Buckingham Covers - First Day Covers

The Great War Centenary 2018

Prices and Options

Name Price
The Great War Centenary 2018, unsigned £18.50 Buy Now
The Great War Centenary 2018 with Stampex Magnifying Glass Postmark £18.50 Limited Availability
The Great War Centenary 2018 with Stampex 'The Great War 1918' Postmark £18.50 Limited Availability
The Great War Centenary 2018, signed by Sir Hew Strachan DL FRSE FRHistS FBA £28.50 Buy Now

Product Information

 

  • The Great War Centenary 2018
  • Featuring all 6 Great War stamps
  • With an image of one of the campaign posters from the time
  • And a Peacehaven postmark (13th September, 2018)
  • Available signed by Sir Hew Strachan DL FRSE FRHistS FBA


Issue Date: 13/09/2018

Issue Name: The Great War Centenary 2018

Producer: Buckingham Covers

 

Not only did the First World War claim millions of lives, it changed the course of history and transformed the lives of generations to come. We are proud to present the fifth part of a five year commemorative programme marking the centenary of its outbreak. Each year of the war has been explored though a stamp which covers six key themes: Poppies, Poetry, War Art, Memorials and Artefacts. These themes combine to form a beautiful and poignant collection which serves as a fitting way to commemorate this tragic conflict. This is the fifth and final issue in the series which started in 2014.

 

  • The Great War Centenary 2018
  • Featuring all 6 Great War stamps
  • With an image of one of the campaign posters from the time
  • And a Peacehaven postmark (13th September, 2018)
  • Available signed by Sir Hew Strachan DL FRSE FRHistS FBA

 

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Already in one of these clubs - you can relax! This cover was automatically reserved for anyone in our Buckingham Signed and Unsigned club

 

 

The Great War

In the spring of 1918, German forces, released from the Eastern Front, launched a major offensive on the Western Front. Despite some minor initial successes, the Germans fought for six months without being able to break the Allied lines. This meant that the war was coming to an end. Allied counter-offensives at the Marne and at Amiens (August) were successful and in the early autumn a hundred days of semi-mobile warfare forced the Germans back beyond the Hindenburg line and freed much of occupied France and Belgium. On 11th November, at 11am in the Forest of Compiègne, an armistice between the Allied forces and Germany was signed and fighting stopped. Other Central powers sued for peace but across the world, millions of young men were dead - 947,000 of them from the British Empire.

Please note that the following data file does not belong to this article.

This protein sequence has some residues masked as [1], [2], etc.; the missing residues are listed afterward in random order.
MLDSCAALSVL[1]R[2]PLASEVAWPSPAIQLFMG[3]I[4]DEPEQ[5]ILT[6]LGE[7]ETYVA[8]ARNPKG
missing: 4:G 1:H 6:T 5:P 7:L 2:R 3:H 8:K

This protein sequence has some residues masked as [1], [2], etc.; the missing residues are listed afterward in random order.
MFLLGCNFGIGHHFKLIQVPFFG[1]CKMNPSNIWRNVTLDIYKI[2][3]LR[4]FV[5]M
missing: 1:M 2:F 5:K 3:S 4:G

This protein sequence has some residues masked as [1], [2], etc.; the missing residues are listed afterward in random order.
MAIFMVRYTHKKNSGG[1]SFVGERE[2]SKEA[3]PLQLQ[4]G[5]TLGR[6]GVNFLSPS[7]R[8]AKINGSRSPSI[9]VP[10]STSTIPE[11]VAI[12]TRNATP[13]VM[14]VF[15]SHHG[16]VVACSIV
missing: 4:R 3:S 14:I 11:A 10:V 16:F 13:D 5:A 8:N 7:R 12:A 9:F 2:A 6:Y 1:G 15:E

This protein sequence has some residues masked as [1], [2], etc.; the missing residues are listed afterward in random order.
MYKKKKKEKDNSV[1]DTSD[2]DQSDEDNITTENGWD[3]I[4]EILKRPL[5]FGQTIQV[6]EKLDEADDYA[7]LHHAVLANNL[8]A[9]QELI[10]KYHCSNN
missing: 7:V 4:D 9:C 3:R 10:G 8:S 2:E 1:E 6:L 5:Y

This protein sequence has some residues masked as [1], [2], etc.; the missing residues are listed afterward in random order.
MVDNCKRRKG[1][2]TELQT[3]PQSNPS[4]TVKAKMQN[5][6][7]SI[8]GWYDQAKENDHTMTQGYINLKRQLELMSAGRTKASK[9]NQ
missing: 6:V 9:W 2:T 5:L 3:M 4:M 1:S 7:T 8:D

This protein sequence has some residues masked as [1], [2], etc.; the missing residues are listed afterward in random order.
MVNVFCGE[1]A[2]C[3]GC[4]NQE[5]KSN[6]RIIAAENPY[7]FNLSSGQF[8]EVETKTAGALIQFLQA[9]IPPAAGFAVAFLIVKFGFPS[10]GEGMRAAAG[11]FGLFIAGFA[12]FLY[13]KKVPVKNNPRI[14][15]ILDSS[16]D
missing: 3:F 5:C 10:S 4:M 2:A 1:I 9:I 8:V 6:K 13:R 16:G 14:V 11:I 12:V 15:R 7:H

At home in Britain, victory was greeted with celebrations and a return to something like normality. So many things had changed, however, and in a General Election held in December, where the coalition government were returned with a massive majority, women over 30 were allowed the vote for the first time.

Although an armistice was agreed in November 1918, it was not until 28th June 1919 that the Treaty of Versailles was signed between the Allied powers and Germany, thus officially ending the “war to end all wars”. Further treaties with the other defeated Central powers followed through 1919 and, in the victorious countries, public celebrations marked the end of hostilities.

 

Want to see our all the covers in our 6th Series? Click here to view them all

 

Sir Hew Francis Anthony Strachan, DL, FRSE, FRHistS, FBA is a Scottish military historian, well known for his work on the administration of the British Army and the history of the First World War.

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